The second outbreak of Covid-19 in Europe, less deadly, is driven by young people.

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As the continent’s first epidemic in the spring struck the elderly, spreading through nursing homes and hospitals, these new clusters of infection appear to be linked to young people, who venture into bars, restaurants and the like. public places.

“There is a real resurgence of cases in several countries due to the relaxation of physical distancing measures,” the European Center for Disease Prevention and Control (ECDC) said in a statement on Monday.

Spain is at the forefront of this new battle. Earlier this week, Spain overtook the UK as the country with the second highest number of confirmed cases in Europe after Russia. The Spanish Air Force has deployed a field hospital in the city of Zaragoza, capital of the Aragon region, which has seen a spike in Covid-19 infections in recent weeks.

Data from the country’s health ministry shows that the median age of people who test positive for the coronavirus in Spain has fallen steadily in recent weeks, suggesting that more and more young people are infected.

Younger people catch the virus now

Other European countries are experiencing the same trend.

According to the ECDC, 40% of people who contracted the disease in Europe between January and May were 60 years of age or older. But in June and July, this age group accounted for just 17.3% of all cases. The largest proportion of new cases in summer, 19.5%, were reported in people aged 20 to 29, the ECDC said. The median age fell from 54 in January to May to 39 in June to July.

French Health Minister Olivier Véran said the virus was now circulating among young people in the country. France saw its biggest increase in daily new cases since the lockdown eased on Wednesday, with 2,524 new cases in 24 hours, according to the ministry.

However, Véran said the impact on the healthcare system is not as severe as it was in the spring when France experienced similar infection rates.

“The proportion of complicated cases is much lower,” Véran told France 2 television channel, adding that the age of those infected is one of the reasons behind this. “Patients diagnosed with [Covid-19] are now younger, 20 to 40 years old and less vulnerable, ”he explained.

Greece is also experiencing new peaks in cases. It recorded the largest daily increase in Covid-19 cases since the pandemic began on Wednesday, with 262 new infections recorded by the Greek National Public Health Organization.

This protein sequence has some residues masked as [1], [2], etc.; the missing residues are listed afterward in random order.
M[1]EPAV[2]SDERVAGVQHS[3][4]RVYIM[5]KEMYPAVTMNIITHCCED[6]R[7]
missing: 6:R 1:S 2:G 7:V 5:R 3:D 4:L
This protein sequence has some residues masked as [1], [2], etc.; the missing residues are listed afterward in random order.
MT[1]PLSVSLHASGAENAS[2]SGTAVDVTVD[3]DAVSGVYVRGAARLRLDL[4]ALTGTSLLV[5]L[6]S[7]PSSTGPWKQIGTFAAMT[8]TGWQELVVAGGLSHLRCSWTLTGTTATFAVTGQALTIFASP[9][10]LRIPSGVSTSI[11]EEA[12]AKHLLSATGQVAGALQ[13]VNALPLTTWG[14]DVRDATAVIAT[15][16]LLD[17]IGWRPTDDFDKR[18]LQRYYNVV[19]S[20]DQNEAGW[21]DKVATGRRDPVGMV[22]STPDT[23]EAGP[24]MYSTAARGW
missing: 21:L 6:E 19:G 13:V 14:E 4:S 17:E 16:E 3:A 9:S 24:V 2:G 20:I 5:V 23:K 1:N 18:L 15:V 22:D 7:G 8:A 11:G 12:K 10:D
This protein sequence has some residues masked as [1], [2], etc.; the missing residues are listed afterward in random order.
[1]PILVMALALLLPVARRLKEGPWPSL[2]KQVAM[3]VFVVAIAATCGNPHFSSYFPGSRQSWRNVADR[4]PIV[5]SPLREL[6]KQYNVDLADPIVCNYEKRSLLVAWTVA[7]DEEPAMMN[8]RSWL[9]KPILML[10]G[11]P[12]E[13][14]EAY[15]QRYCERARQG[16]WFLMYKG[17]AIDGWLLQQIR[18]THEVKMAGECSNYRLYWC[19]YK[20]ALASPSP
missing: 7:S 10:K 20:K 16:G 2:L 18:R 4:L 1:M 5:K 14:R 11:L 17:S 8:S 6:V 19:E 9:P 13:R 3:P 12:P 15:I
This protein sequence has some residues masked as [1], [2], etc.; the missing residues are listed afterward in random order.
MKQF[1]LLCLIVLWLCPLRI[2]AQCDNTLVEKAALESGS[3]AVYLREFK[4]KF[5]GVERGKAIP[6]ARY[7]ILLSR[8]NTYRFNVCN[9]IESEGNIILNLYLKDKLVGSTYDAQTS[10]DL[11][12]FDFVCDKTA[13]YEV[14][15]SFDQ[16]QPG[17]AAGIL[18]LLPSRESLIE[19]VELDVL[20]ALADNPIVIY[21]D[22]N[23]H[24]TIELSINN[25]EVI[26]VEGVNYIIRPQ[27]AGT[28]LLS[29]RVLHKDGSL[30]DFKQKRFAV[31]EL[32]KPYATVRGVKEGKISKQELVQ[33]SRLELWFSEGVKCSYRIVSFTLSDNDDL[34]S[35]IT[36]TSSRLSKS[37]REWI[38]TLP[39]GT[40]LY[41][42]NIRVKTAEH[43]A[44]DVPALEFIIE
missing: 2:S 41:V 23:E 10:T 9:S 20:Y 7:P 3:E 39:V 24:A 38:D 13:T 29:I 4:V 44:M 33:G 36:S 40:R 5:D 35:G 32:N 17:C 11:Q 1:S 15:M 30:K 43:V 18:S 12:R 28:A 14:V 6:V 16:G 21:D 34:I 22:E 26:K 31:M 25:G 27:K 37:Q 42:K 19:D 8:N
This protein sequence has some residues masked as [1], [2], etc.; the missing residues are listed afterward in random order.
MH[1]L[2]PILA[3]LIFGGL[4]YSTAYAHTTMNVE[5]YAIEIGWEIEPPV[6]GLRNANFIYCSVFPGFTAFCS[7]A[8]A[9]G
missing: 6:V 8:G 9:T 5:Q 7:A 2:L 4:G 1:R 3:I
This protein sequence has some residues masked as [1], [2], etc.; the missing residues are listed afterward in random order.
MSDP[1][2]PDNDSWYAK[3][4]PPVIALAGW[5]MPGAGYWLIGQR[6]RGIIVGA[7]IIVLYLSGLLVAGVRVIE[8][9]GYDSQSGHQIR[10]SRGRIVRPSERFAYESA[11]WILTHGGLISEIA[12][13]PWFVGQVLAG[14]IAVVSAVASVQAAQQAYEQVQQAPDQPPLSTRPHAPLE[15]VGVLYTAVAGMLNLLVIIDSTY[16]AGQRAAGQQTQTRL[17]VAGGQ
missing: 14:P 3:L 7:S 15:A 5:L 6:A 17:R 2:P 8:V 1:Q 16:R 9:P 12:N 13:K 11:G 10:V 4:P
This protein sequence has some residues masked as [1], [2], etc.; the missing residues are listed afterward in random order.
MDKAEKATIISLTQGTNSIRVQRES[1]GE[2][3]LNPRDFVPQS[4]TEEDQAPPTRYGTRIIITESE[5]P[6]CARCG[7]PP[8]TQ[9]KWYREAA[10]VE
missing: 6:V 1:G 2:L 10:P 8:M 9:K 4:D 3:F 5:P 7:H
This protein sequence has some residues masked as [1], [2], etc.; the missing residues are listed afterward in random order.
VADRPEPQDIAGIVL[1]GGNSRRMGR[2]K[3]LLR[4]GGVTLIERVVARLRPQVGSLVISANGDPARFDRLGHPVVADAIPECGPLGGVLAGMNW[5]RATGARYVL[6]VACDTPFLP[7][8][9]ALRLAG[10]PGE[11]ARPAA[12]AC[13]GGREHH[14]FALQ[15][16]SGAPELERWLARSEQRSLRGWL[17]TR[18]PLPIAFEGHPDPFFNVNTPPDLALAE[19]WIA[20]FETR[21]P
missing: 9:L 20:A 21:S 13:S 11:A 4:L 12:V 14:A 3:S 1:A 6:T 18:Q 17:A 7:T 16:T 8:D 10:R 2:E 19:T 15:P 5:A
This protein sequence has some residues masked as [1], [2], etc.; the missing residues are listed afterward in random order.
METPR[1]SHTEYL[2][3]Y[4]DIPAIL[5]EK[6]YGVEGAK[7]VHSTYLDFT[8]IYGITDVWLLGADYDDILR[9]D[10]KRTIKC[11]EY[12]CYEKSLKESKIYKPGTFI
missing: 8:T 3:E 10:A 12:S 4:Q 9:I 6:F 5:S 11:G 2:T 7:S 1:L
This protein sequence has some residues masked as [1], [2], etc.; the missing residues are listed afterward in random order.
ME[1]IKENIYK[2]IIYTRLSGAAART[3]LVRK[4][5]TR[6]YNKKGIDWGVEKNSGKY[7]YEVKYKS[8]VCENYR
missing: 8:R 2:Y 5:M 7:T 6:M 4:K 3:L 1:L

According to a tweet from Vassilis Kikilias, the Greek Minister of Health, the average age of those who were infected in August has fallen to 36.

Compared to other European countries, Greece has managed to better control the virus in recent months. It has reported 6,177 cases to date, a fraction of the numbers seen elsewhere. Low infection rates have allowed Greece to welcome tourists from the rest of Europe, promoting itself as a safe country. Now, in an attempt to stop new epidemics, the Greek government is closing this door a bit.

From the start of the week, visitors from Spain, Sweden, Belgium, the Czech Republic and the Netherlands need a negative test to enter the country. There is also a new midnight curfew for bars and restaurants in 16 regions of Greece.

Meanwhile, the daily number of new infections in Germany climbed back to above 1,000, after several days of falling rates. The national center for disease prevention, the Robert Koch Institute, reported 1,226 new infections on Wednesday, the highest since May.

As German schools begin to reopen, the government is urging people to follow social distancing rules and wear masks. It has also launched a massive campaign of free testing for anyone entering the country.

Italy, the zero point of the spring epidemic in Europe, has so far managed to reverse the trend. But in the face of new outbreaks in other countries, Italy has put in place measures to prevent the virus from being imported from abroad. Like much of the rest of Europe, Italy still does not allow travelers from most countries of the world to enter the country freely.

But from Thursday, the restrictions will apply even to people coming from countries Italy has previously deemed safe. Travelers who have been to Croatia, Greece, Malta and Spain in the last 14 days – even if they have just transited – can only enter Italy if they have tested negative up to 72 hours before the arrival.

Further north, the UK introduced new quarantine requirements for people coming from Belgium last week following spikes in cases there. He also announced several local lockdowns in parts of northern England where new outbreaks have been identified.

CNN’s Chris Liakos in Kefalonia, Livia Borghese in Rome, Fred Pleitgen in Berlin and Sharon Braithwaite, James Frater and Sarah Dean in London contributed reporting.

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